How to Sand Before Painting

By Sandra Rousseau ; Updated September 15, 2017

Things Needed

  • Dust mask
  • Safety goggles
  • Coarse, medium and fine grit sand paper
  • Sanding block (optional)
  • Detail sanding tool (optional)
  • Electric sander (optional)
  • Tack cloth
  • Vacuum cleaner and soft brush attachment (optional)
For better paint adhesion and a smoother finished surface, sand before you paint.

To get the best results from your painting efforts, professionals recommend a thorough sanding before painting. This advice applies to most projects, whether you're painting a wall, piece of furniture or wood trim. Sanding serves several purposes: it removes layers of chipped, flaking paint, and it removes gloss, resulting in better paint adhesion. Sanding also removes rough texture, dents and dings, resulting in a smoother finished surface. Sanding is not difficult, but can become tedious and tiresome, especially if you are working on a large area. An electric sander is not required but makes larger jobs go more quickly and easily.

Put on your dust mask and safety goggles.

Choose a sandpaper based on the item you are sanding. If you are sanding to remove old layers of chipped paint, a larger grit --- designated by numbers 40 through 60 -- will work best. An item with smaller imperfections calls for medium grit, designated by numbers 80 through 120. Use fine grit, numbers 150 through 180, for a final sanding before you begin painting. When sanding, always start with the coarsest grit appropriate for your piece and move up incrementally to the finest grit.

Attach sand paper to your sanding block, electric sander or other sanding tool per the manufacturer's instructions. You may also simply hold the sandpaper in your hand. While larger electric sanders make quick work of larger areas, small detail sanders are also available in both manual and electric models. Detail sanders are helpful for sanding odd-shaped or small, hard-to-reach areas, for example, dollhouse furniture or the spaces in between stair ballisters.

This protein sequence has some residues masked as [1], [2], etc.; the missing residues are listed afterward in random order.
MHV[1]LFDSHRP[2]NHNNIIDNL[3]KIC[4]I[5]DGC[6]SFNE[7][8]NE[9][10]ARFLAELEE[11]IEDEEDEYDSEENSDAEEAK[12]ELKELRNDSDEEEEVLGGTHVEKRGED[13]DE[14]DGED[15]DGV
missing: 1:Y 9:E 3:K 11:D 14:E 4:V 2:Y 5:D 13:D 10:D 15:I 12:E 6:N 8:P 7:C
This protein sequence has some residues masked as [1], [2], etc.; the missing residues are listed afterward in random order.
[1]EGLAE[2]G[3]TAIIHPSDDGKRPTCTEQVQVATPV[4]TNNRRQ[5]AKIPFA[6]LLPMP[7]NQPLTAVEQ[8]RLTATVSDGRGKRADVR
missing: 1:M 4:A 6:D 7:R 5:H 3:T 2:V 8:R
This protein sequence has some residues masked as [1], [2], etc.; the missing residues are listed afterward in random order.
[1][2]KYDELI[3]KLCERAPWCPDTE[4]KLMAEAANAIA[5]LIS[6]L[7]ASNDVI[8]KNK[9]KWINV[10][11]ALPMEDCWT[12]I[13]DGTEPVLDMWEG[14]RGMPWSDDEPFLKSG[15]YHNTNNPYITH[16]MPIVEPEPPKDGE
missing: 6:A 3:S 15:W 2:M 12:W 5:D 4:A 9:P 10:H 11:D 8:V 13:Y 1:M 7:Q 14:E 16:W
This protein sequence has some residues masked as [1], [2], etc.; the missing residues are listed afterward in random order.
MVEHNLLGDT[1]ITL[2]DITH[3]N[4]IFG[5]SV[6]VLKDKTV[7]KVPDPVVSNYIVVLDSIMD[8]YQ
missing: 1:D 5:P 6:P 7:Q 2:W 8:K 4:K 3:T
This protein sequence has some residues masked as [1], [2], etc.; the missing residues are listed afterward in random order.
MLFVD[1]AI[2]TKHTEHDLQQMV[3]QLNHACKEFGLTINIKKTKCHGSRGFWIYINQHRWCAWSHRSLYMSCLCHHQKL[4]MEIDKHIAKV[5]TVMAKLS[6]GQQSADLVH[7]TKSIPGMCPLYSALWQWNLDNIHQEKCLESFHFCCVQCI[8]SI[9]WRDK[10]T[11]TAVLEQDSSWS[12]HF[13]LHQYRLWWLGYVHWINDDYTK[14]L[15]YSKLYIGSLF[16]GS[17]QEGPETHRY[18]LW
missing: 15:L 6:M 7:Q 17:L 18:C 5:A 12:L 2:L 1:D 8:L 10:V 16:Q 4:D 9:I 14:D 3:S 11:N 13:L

Sand in the direction of the grain if you are sanding wood, as sanding across the grain causes scratches. If you are not sanding wood, you may sand in the direction that is most comfortable. Press lightly as you sand, but not so lightly that the sanding is inefficient. Pressing too hard can cause damage. With a little practice you will soon find what works best for the grit you are using and the material you are sanding. Sand until you have passed over all surfaces, and you have achieved your goal for that sandpaper grit, whether it be removing old paint, deglossing or fine finishing.

Wipe the piece thoroughly with a tack cloth to remove all sanding dust. You may also use a vacuum cleaner and a soft brush attachment for this purpose. If you are sanding wood, do not wipe it with any water, cleaning fluid or oil, as these substances cause problems when it is time to paint.

Start sanding with the next finer grit sandpaper, if applicable, and work up to the finest grit, cleaning all dust off of the piece after each grit.

About the Author

Sandra Rousseau has been writing since 1990, covering such topics as home decorating, fashion, health, beauty, gardening and cooking. Her articles appear her hometown newspaper, the "Aledo Community News," and on various websites. Rousseau holds a Bachelor of Arts in journalism and advertising from the University of Texas at Arlington.